So I started a new playthrough as a wood elf and apparently I was so powerful I destroyed alduin just by looking at him. Damn.
dude I think you just beat skyrim in record time
Holy shit! Dragon Rend hasn’t got shit on this elf!
LETS PLAY A GAME. It’s called: Who directed it TIM BURTON or HENRY SELICK
We’ll start with the 2009 Laika film Coraline based on the novel by Neil Gaiman. Do you know who directed it? Burton or Selick?
Did you guess yet?
If you guessed Henry Selick, you would be correct. Tim Burton actually had absolutely nothing to do with Coraline at all in anyway ever. Reminder: Tim Burton has NOTHING to do with Coraline. At all. But that was an easy one. Let’s go to the Walt Disney Pictures adaptation of Roald Dahl’s novel, James and the Giant Peach next.
Think you got it? Are you sure? Better double check…
Oh, look. It’s Henry Selick again! Tim Burton actually interacted with this project, though only as a producer. Bet that was tricky… Next one! Let’s go to the Disney/Touchstone Pictures film Tim Burton’s The Nightmare Before Christmas.
Have you guessed it correctly? Have you really?
Yep that’s right. Even Tim Burton’s The Nightmare Before Christmas was directed by Henry Selick. Though Burton wrote the poem and created the characters in which Nightmare was based he didn’t have much interaction with the project beyond that. At the time he had already signed off to direct the film Batman Returns and did not want to be involved with the “painstakingly slow process of stop-motion animation.”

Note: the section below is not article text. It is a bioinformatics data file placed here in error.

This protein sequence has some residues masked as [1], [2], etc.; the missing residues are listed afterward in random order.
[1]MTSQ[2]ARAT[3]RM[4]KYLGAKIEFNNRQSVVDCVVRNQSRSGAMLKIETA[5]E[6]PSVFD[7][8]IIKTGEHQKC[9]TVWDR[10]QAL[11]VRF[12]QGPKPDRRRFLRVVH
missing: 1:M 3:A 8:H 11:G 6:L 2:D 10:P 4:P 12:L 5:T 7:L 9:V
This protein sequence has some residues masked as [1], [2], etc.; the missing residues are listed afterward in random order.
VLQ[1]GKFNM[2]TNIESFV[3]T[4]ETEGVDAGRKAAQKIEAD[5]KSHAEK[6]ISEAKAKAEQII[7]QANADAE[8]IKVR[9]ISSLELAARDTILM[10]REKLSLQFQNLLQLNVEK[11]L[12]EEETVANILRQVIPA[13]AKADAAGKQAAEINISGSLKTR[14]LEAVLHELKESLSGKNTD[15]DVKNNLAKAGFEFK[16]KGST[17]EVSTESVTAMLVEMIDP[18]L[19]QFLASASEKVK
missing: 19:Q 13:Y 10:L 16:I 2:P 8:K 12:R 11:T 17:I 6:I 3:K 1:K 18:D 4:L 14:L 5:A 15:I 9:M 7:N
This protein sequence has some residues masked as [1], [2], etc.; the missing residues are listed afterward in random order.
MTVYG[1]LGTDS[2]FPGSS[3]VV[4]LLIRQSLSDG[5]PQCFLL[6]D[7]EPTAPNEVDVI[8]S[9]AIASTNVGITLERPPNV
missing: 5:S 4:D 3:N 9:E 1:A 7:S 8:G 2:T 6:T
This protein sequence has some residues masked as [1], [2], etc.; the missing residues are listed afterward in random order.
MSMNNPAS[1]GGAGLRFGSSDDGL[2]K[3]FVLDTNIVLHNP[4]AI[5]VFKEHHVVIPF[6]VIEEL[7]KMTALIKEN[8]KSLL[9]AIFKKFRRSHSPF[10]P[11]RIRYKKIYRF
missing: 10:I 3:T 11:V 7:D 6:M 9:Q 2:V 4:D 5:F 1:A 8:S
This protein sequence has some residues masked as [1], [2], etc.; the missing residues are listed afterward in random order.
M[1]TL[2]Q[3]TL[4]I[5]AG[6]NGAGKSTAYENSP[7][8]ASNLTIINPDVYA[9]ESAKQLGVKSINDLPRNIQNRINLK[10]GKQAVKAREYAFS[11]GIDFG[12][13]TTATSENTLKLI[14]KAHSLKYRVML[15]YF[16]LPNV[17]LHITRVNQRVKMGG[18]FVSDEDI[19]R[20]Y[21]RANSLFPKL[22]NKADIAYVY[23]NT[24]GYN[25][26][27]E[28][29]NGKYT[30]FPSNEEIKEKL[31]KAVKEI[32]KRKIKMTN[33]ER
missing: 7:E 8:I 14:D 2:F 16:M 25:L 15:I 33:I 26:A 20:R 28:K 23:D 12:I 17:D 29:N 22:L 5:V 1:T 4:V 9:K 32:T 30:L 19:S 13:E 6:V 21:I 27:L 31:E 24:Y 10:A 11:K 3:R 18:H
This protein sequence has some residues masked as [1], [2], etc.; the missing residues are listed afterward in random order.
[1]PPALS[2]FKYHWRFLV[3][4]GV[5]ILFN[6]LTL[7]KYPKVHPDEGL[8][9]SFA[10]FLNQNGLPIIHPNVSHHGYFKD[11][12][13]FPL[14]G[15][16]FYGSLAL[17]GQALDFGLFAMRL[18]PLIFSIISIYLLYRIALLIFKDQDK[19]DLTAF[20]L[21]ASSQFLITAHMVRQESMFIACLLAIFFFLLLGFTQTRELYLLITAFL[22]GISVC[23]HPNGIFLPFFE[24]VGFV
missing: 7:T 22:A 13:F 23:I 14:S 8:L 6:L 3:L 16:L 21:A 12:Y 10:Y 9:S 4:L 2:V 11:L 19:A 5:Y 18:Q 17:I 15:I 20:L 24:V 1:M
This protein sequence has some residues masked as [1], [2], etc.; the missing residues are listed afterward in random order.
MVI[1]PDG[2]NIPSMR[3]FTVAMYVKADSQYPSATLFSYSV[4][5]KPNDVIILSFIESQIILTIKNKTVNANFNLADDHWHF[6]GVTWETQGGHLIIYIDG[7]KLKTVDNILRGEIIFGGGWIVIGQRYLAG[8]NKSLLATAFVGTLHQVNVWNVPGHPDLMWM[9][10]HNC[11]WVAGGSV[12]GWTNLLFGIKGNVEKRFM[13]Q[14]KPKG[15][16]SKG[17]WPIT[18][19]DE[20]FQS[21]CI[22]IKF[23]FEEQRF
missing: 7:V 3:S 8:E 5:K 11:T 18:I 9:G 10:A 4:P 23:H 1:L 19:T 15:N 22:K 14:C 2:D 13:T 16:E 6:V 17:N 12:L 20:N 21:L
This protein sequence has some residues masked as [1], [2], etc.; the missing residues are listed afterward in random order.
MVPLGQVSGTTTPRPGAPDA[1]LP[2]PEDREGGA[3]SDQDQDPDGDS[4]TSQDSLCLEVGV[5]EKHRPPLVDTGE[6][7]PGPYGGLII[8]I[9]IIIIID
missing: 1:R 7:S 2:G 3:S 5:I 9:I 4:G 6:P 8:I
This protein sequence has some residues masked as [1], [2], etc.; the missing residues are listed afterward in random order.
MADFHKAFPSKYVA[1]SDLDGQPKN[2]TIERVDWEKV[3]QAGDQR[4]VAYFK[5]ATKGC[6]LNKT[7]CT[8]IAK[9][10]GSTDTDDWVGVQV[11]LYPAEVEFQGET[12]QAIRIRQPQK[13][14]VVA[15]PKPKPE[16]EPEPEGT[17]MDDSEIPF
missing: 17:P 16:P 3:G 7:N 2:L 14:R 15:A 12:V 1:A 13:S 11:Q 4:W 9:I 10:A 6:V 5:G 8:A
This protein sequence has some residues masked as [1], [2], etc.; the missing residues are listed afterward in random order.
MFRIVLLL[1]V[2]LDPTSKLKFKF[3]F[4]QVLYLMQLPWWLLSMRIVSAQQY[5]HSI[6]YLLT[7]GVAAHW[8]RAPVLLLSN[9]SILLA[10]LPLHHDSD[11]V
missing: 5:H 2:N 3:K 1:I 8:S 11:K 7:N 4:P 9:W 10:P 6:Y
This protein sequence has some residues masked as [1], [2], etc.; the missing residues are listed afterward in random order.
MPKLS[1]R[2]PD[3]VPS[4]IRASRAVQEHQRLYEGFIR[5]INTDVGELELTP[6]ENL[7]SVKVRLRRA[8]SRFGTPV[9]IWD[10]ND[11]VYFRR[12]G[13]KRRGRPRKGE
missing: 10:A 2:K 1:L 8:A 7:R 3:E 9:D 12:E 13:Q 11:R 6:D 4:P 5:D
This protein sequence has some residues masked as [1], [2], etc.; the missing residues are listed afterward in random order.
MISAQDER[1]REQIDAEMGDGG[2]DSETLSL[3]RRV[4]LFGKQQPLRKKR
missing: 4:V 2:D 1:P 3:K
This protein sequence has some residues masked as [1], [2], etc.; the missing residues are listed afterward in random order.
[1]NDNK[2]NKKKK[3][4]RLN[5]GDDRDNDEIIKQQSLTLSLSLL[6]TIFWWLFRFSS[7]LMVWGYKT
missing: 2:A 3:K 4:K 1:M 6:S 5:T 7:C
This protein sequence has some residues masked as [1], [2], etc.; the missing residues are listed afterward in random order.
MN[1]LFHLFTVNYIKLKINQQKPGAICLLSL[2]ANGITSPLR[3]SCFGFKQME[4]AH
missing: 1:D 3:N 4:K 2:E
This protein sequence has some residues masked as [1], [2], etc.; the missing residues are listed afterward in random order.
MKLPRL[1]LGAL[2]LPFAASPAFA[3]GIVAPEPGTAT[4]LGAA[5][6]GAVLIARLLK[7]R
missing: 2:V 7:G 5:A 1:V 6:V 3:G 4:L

Looks like it was a trick quiz. But now you know Henry Selick, whom people rarely know of is responsible for many of the most well known stop-motion animated films. The more you know!
This isn’t even being qeued. This is just being reblogged, because some of you still don’t understand who directed Coraline.
People really don’t believe Ancient Egyptians were ethnically African?
They referred to themselves, not as ”Egyptians” (a Greek term) , but as ”Kemmui’’, meaning, ”the blacks”.
The country itself they called, Kemet, or black nation.
'Kem' is the term for black in the ancient Egyptian language. It is represented in hieroglyphs by a stick charred at both ends.”
"km.t, the name of Ancient Egypt in Egyptian; Egypt (Coptic: Kemi)
r n km.t, the native term for the Egyptian language
(Ref: The Egyptian Hieroglyphic Dictionary, Vols 1&2, E.A. Budge, Dover.)
Note: words inside brackets are the determinatives or word classifiers along with their English meanings.
Kem, kame, kmi, kmem, kmom = to be black
Kememu = Black people (Ancient Egyptians) in both Ancient and modern Egyptian (Kmemou).
Kem [khet][wood] = extremely black, jet-black
Kemet = any black thing. Note: “t” is silent - pronounced Kemé
Kemet [nu][community, settlement, nation] = Black nation = Ancient Egypt.
Kemet [Romé][people] = Black people. Ancient Egyptians.
Kemit [Shoit][books] = Black books, Ancient Egyptian literature.
Kem wer [miri][large body of water] = The Great Black sea (The Red sea). This sea is neither black nor red, this is in reference to which nation, Black or Red, at a particular time, controlled this body of water.